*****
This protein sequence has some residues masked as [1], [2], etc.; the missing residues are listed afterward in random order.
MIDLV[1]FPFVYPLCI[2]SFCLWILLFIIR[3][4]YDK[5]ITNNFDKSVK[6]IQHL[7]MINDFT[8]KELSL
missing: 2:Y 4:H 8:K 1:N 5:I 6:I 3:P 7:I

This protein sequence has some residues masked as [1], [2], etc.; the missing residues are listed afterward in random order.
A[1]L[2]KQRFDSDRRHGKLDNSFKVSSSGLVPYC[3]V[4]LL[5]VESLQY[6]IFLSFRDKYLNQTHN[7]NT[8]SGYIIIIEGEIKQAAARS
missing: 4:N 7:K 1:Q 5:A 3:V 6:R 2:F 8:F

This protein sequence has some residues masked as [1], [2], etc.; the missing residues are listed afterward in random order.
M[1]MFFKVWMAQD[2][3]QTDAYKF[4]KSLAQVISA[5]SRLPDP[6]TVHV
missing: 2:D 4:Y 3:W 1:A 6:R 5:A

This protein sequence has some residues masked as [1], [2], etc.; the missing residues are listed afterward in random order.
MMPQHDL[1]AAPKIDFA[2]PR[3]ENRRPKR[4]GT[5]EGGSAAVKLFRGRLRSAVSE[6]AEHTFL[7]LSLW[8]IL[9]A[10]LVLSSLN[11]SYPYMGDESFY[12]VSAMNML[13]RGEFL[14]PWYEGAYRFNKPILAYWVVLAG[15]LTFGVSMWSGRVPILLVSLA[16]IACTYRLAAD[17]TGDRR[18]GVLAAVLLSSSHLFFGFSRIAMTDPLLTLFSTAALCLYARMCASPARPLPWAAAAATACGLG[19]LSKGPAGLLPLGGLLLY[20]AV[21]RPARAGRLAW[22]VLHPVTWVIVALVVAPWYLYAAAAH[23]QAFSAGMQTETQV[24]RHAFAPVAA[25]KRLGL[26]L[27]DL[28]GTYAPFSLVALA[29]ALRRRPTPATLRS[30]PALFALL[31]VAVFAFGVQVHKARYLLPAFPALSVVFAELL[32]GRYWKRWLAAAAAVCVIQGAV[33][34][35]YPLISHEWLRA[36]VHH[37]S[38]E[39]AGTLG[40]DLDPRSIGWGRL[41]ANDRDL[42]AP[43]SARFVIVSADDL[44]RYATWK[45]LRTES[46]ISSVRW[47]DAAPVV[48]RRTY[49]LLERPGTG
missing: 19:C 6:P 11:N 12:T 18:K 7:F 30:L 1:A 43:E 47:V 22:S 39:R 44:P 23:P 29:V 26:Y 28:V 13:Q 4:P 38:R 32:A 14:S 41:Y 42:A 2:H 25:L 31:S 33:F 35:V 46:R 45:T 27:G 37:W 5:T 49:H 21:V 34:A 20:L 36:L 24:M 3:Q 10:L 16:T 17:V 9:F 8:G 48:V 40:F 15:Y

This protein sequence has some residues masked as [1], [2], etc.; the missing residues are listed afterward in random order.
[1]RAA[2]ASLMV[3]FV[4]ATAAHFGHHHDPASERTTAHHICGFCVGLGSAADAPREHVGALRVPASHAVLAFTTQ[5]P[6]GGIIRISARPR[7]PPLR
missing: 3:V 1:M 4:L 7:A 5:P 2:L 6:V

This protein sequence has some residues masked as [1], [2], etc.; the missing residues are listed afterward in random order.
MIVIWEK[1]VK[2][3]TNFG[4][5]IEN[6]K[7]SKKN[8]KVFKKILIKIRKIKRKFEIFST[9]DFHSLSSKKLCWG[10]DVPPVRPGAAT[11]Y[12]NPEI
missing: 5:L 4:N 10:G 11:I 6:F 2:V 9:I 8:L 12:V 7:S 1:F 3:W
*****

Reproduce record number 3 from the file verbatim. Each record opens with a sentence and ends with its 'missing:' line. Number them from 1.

This protein sequence has some residues masked as [1], [2], etc.; the missing residues are listed afterward in random order.
M[1]MFFKVWMAQD[2][3]QTDAYKF[4]KSLAQVISA[5]SRLPDP[6]TVHV
missing: 2:D 4:Y 3:W 1:A 6:R 5:A